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Making of Wind in the Willows
"The Wind in the Willows" has its origins in the bedtime stories that Kenneth Grahame told to his son Alastair and then continued in letters (now held in the Bodleian Library) while he was on holiday. But the book developed into something much more sophisticated than this, as Peter Hunt shows. He identifies the colleagues and friends on whom Grahame is thought to have based the characters of Mole, Rat, Badger and Toad, and explores the literary genres of boating, caravanning and motoring books on which the author drew. He also recounts the extraordinary correspondence surrounding the book's first publication and the influence of two determined women – Elspeth Grahame and publisher's agent Constance Smedley – who helped turn the book into the classic for children we know and love today, when it was almost entirely intended for adults.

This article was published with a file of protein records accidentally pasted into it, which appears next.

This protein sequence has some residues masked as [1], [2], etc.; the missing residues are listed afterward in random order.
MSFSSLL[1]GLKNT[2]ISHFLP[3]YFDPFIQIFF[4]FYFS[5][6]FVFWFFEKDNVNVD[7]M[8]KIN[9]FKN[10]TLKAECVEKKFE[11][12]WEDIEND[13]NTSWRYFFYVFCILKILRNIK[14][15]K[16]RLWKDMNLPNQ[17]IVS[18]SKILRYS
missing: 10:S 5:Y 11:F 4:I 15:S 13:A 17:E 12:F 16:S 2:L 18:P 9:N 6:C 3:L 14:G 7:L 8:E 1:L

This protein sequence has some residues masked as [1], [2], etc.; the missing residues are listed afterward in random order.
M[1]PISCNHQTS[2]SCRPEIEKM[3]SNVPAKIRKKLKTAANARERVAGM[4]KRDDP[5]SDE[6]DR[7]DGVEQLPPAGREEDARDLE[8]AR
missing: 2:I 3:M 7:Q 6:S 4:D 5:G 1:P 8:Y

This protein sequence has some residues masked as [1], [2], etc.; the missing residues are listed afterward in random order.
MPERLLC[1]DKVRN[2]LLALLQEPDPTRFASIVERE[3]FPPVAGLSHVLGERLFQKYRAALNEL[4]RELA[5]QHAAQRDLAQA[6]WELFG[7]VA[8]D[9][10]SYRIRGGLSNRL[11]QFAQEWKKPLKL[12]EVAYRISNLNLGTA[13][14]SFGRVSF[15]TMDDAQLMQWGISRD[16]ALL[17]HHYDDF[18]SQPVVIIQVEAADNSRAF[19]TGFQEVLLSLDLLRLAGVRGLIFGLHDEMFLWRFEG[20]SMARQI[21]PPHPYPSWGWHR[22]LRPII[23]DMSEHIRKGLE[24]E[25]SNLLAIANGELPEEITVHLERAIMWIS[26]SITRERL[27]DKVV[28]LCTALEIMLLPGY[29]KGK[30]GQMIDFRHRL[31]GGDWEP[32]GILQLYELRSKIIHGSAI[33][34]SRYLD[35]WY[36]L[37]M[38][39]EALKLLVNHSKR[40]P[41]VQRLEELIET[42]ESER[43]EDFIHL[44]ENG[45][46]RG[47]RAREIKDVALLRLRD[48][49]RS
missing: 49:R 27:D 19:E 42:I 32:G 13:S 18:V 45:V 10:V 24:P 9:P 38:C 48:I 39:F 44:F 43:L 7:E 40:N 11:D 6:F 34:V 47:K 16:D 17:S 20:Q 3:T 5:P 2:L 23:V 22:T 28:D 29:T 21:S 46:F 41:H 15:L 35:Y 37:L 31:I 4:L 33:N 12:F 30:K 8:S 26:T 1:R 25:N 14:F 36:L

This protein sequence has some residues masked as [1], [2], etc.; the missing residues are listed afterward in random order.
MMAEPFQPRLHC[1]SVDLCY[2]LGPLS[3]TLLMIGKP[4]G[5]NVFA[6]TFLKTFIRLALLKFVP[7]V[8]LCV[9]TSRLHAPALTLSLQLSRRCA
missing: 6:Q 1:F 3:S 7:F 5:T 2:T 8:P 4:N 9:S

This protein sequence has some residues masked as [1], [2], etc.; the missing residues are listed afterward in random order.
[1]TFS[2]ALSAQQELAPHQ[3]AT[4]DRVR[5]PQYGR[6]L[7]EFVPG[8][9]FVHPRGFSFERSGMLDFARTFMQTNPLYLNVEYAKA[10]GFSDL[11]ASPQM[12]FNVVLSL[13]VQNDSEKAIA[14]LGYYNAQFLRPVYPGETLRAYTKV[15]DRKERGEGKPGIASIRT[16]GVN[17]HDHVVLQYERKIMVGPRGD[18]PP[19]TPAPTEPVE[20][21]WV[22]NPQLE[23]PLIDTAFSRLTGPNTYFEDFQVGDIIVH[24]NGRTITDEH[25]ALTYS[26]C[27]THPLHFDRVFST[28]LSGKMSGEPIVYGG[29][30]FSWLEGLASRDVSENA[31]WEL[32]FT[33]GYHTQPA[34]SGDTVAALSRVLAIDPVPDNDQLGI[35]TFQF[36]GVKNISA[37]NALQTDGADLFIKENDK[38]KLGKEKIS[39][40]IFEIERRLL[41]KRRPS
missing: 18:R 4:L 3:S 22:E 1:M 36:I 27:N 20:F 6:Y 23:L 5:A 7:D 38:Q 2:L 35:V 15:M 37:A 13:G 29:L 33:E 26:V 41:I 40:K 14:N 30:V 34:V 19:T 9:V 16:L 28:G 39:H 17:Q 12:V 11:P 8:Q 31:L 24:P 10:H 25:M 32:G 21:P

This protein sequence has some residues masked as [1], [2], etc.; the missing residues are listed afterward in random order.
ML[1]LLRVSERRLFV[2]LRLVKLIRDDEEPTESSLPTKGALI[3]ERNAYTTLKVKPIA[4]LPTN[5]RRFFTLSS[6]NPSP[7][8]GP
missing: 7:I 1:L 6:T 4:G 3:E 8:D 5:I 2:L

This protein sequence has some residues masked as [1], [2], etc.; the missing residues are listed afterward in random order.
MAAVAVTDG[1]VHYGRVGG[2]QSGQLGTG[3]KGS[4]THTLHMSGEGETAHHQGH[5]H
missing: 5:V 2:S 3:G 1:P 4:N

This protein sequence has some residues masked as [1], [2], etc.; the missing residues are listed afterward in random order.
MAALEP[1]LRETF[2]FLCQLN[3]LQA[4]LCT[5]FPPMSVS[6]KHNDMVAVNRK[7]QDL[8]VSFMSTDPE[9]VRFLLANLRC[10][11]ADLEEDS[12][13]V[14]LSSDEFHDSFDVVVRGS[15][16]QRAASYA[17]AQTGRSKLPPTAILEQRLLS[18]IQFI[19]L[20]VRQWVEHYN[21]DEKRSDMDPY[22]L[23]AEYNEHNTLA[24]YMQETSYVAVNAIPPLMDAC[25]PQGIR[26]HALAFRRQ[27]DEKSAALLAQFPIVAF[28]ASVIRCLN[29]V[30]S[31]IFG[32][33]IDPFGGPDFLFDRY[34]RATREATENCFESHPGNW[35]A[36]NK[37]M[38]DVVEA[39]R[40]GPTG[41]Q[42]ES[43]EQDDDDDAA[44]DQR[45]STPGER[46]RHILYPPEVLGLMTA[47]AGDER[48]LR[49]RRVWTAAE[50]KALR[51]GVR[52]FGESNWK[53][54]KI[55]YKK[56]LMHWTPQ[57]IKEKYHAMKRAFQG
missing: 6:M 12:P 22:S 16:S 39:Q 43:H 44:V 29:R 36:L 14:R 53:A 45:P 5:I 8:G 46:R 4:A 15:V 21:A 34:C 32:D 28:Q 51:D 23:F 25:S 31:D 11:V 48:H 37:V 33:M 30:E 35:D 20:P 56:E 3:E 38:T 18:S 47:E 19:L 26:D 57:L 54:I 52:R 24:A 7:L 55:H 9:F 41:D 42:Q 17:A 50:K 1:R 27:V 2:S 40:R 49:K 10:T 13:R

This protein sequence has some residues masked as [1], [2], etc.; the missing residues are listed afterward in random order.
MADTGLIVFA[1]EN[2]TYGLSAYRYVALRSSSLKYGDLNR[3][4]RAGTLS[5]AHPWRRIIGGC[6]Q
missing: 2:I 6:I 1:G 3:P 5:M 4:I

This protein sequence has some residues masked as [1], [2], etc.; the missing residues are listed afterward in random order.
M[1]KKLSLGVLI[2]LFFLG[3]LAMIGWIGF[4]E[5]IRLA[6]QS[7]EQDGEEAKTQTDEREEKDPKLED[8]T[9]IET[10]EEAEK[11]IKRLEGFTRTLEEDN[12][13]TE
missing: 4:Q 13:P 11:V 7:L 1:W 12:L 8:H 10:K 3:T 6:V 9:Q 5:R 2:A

Generously illustrated with original drawings, fan letters (including one from President Roosevelt) and archival material, this book explores the mysteries surrounding one of the most successful works of children's literature ever published.
Peter Hunt is Professor Emeritus in English and Children's Literature at Cardiff University.